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The Evolution of Cooperation
Three general models by which cooperation can evolve and be maintained are distinguished: directed reciprocation—cooperation with individuals who give in return; shared genes— cooperation with relatives (e.g., kin selection); and byproduct benefits —cooperation as an incidental consequence of selfish action.
The agricultural pathology of ant fungus gardens.
The increased virulence of pathogens associated with ancient asexual cultivars suggests an evolutionary cost to cultivar clonality, perhaps resulting from slower evolutionary rates of cultivars in the coevolutionary race with their pathogens.
The Evolution of Agriculture in Insects
This work has shown that insect farmers are remarkably similar, suggesting convergent evolution, and that these insect farmers manage, in addition to the primary cultivars, an array of “auxiliary” microbes providing disease suppression...
Ancient Tripartite Coevolution in the Attine Ant-Microbe Symbiosis
Phylogenetic analyses indicate that this long coevolutionary history includes a third symbiont lineage: specialized microfungal parasites of the ants' fungus gardens, intensifying continuous coadaptation between symbionts in a tripartite arms race.
Evolutionary History of the Symbiosis Between Fungus-Growing Ants and Their Fungi
The evolutionary history of the symbiosis between fungus-growing ants (Attini) and their fungi was elucidated by comparing phylogenies of both symbionts, andylogenetic patterns suggest that some primitive attines may have repeatedly acquired lepiotaceous symbions.
Ant versus Fungus versus Mutualism: Ant‐Cultivar Conflict and the Deconstruction of the Attine Ant‐Fungus Symbiosis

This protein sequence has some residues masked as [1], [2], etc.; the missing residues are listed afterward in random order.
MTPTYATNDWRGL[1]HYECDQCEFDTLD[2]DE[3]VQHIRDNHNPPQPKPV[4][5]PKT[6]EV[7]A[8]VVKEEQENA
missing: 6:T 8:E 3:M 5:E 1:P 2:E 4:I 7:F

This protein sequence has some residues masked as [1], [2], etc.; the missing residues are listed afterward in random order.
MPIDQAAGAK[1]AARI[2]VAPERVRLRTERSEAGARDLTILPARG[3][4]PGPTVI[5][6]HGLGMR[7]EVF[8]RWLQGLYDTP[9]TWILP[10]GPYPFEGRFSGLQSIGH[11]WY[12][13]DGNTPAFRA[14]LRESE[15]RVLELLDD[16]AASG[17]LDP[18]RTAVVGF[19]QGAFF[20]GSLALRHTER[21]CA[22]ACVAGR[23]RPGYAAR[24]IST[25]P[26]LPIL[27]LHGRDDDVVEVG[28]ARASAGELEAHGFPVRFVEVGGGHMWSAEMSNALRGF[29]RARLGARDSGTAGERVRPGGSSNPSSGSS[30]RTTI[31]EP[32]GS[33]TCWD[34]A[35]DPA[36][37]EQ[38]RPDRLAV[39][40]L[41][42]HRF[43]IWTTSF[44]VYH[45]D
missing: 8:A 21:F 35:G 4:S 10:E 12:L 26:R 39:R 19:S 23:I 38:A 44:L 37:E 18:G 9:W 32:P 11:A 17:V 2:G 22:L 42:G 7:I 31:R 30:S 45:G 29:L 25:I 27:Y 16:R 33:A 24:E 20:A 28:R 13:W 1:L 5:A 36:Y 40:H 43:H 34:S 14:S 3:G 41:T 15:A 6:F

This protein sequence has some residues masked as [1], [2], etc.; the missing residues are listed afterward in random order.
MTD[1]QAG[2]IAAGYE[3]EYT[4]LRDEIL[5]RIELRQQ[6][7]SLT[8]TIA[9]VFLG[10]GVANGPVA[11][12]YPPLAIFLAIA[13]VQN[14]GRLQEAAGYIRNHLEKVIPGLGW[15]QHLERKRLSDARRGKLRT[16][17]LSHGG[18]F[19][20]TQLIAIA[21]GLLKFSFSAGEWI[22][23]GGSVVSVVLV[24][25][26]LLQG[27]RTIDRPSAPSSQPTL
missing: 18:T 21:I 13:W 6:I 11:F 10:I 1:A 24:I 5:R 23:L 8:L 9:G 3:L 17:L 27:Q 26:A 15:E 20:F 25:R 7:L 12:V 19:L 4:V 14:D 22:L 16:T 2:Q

• U. Mueller
  • Biology, Medicine
    The American Naturalist
  • 1 October 2002
The attine symbiosis offers unique experimental opportunities (cultivar switch experiments) to unravel the evolutionary dynamics of conflict and cooperation between ant and fungal partners, and a balanced perspective incorporating both ant andfungal interests emerges.
Inclusive fitness theory and eusociality
It is argued that inclusive fitness theory has been of little value in explained the natural world, and that it has led to negligible progress in explaining the evolution of eusociality, but these arguments are based upon a misunderstanding of evolutionary theory and a misrepresentation of the empirical literature.
The Origin of the Attine Ant-Fungus Mutualism
The attine ant-fungus mutualism probably arose from adventitious interactions with fungi that grew on walls of nests built in leaf litter, or from a system of fungal myrmecochory in which specialized fungi relied on ants for dispersal and in which the ants fortuitously vectored these fungi from parent to offspring nests prior to a true fungicultural stage.
Generalized antifungal activity and 454-screening of Pseudonocardia and Amycolatopsis bacteria in nests of fungus-growing ants
It is concluded that attine-associated pseudonocardiaceous bacteria do not exhibit derived antibiotic properties to specifically suppress Escovopsis, and an alternate conceptual framework is developed to replace the prevailing Pseudonocardia-Escovopsis coevolution model.
Coevolution between Attine Ants and Actinomycete Bacteria: A Reevaluation
Reassessment of the coevolution between actinomycete bacteria and fungus-gardening (attine) ants finds insufficient support for the reverse, modifications of the bacteria resulting from the interaction with attine ants, which remains to be established for the attine ant-actinomyCete mutualism.